Gartner has published its mobile device numbers for the final quarter of 2011, reporting that 1.8 billion units were sold to end users across the year, up 11.1 per cent on 2010. Smartphones accounted for 31 per cent of all device sales with 472 million units sold, up 58 per cent year on year.
Apple has been fined AU$2 million for deliberately misleading Australian consumers over the 4G status of its third-gen iPad. Action was brought against the tablet manufacturer by the Australian Competition and Consumer Commission (ACCC) after Australian consumers complained that they had bought the device on the understanding that it was compatible with Telstra’s LTE networks, only later to discover that it was not.
Apple has unveiled a new operating system for mobile devices, iOS6, which sees the firm ending its reliance on Google’s mapping software. Instead Apple has created its own mapping application in a move to take more control of the assets on its devices. One analyst warned that this announcement could have a negative knock-on effect on the operator community.
Apple faces the prospect of having its iPad and iPhone devices banned in Germany, just months after securing a ban on Samsung’s Galaxy Tab 10.1 in the country with a similar ruling.
Some applications available through Apple’s App Store are failing Vodafone’s internal quality standards, accessing APIs that are non-essential for the applications’ functions, according to the international carrier’s group director of content services, Lee Epting.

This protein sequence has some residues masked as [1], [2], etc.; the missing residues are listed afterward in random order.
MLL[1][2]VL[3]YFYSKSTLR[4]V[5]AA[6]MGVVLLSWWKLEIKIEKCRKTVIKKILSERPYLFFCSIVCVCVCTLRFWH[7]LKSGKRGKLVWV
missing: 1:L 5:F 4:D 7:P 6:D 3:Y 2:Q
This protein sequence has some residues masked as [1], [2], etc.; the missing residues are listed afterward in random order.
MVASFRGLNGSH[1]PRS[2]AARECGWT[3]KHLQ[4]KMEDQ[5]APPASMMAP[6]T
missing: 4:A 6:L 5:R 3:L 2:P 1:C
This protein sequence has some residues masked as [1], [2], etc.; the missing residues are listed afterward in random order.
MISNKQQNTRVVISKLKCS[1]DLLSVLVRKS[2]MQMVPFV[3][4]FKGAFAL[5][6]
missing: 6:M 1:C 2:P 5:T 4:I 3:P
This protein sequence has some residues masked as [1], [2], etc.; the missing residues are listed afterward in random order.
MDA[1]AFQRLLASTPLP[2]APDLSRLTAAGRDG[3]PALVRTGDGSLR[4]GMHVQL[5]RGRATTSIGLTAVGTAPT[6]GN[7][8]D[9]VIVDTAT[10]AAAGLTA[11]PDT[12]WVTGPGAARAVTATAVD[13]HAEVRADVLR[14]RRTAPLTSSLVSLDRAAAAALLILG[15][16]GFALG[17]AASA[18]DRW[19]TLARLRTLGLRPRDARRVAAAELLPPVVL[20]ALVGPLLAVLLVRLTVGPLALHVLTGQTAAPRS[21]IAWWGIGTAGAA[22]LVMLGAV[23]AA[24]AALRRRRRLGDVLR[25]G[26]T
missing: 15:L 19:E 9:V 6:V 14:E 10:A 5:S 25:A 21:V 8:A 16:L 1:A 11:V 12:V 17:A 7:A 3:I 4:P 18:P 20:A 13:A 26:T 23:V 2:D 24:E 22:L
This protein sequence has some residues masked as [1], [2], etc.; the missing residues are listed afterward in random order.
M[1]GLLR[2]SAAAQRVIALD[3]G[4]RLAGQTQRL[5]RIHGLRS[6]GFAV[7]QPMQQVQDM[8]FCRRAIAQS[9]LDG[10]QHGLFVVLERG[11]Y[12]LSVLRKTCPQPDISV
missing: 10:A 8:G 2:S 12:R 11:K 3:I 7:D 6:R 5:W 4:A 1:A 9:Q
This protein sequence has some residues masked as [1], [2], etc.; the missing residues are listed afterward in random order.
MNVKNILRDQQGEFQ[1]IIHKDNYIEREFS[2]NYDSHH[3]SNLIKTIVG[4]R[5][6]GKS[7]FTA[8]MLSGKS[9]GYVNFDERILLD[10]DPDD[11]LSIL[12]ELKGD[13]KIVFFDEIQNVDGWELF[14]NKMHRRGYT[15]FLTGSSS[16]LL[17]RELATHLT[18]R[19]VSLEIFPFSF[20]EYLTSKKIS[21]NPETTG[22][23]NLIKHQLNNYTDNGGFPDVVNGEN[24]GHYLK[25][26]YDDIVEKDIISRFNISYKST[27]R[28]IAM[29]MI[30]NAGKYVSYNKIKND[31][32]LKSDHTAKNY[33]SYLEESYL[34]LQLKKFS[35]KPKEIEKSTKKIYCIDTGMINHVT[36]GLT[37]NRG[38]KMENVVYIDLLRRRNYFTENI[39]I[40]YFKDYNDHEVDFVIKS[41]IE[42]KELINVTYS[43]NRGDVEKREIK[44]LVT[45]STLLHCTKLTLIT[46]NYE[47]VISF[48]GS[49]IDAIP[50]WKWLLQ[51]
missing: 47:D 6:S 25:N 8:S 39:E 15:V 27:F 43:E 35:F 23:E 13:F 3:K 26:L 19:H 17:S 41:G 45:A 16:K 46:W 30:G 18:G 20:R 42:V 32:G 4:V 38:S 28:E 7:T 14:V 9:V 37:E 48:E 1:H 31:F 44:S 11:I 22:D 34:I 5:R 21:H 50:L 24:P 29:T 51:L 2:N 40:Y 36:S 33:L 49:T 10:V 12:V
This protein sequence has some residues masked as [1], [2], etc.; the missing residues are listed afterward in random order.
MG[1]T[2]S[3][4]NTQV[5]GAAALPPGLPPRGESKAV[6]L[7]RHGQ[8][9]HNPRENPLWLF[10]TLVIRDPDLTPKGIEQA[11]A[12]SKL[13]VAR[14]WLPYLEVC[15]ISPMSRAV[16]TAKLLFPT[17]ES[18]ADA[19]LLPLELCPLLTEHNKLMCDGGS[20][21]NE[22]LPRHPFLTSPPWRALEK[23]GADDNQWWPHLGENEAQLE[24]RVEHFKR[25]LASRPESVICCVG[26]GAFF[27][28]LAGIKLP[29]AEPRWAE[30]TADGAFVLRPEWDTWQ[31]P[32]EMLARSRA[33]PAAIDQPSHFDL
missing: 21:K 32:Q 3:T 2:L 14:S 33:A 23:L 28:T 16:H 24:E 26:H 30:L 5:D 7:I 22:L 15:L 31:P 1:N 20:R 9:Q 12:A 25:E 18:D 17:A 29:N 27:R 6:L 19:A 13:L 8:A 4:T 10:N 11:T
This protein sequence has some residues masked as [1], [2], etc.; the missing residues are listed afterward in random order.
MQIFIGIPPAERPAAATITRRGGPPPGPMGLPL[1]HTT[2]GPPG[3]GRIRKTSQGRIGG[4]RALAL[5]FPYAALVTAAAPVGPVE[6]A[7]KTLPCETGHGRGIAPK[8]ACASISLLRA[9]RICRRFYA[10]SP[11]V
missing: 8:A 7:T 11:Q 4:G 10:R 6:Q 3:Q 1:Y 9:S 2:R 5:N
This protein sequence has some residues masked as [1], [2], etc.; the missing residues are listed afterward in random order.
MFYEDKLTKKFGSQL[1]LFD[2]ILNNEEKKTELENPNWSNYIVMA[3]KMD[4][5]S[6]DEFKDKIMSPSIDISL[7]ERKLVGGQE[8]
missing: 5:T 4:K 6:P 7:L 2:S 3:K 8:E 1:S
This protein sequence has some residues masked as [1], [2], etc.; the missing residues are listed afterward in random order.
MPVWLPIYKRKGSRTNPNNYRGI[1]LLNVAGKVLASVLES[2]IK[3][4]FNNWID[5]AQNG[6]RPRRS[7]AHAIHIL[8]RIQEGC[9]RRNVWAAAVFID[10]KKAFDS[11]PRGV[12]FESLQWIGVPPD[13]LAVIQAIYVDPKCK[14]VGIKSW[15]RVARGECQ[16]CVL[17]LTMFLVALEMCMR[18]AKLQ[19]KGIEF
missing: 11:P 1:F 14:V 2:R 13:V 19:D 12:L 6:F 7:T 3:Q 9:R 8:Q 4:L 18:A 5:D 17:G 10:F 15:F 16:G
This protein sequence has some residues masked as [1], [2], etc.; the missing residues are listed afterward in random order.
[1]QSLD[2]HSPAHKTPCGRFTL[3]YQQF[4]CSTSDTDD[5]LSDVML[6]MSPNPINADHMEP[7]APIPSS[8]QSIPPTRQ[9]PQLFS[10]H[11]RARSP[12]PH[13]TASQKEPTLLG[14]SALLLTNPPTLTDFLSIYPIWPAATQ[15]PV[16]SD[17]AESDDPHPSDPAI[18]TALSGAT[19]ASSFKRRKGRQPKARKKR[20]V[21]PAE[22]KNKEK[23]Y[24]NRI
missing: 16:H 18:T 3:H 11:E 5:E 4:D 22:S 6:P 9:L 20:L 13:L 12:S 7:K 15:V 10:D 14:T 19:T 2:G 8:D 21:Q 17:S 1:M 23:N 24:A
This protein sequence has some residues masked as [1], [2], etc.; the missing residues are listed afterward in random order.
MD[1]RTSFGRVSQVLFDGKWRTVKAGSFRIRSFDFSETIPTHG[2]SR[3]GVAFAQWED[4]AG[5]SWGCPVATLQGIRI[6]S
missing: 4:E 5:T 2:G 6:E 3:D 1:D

As the global director for terminals marketing at the Vodafone Group, Peter Becker-Pennrich holds decision making powers over a procurement strategy that deals in serious volumes. Vodafone buys between 60 and 70 million handsets each year, spending $8bn across it’s footprint, including affiliates and partner markets. In this exclusive interview Becker-Pennrich offers frank assessments of the different strategies adopted by the vendor community, their chances for success and the nature of the relationship – ever evolving – between operators, vendors and platform developers.
An Australian court has ruled that Samsung’s Galaxy Tab 10.1 does not infringe on patents held by Apple, clearing the way for the product to go on sale in the Australian market. In October Apple was granted a temporary injunction that stopped Samsung from selling the unit in Australia.
Apple has won a case in Germany to prohibit the sale of Samsung’s Galaxy Tab 10.1 tablet device in the country.
The Düsseldorf court upheld the preliminary injunction secured by Apple, which claims that Samsung had infringed its intellectual property and copied the iPad.
The ongoing patent disputes between Apple and Google and its Android partners is killing innovation, according to Malik Saadi, principal analyst at Informa Telecoms & Media.
The world’s smartphone users will download a total of 18 billion mobile apps during 2018, up 144 per cent from 7.4 billion in 2010, according to Ovum. The firm forecast that the number of downloads will grow to 45 billion in 2016.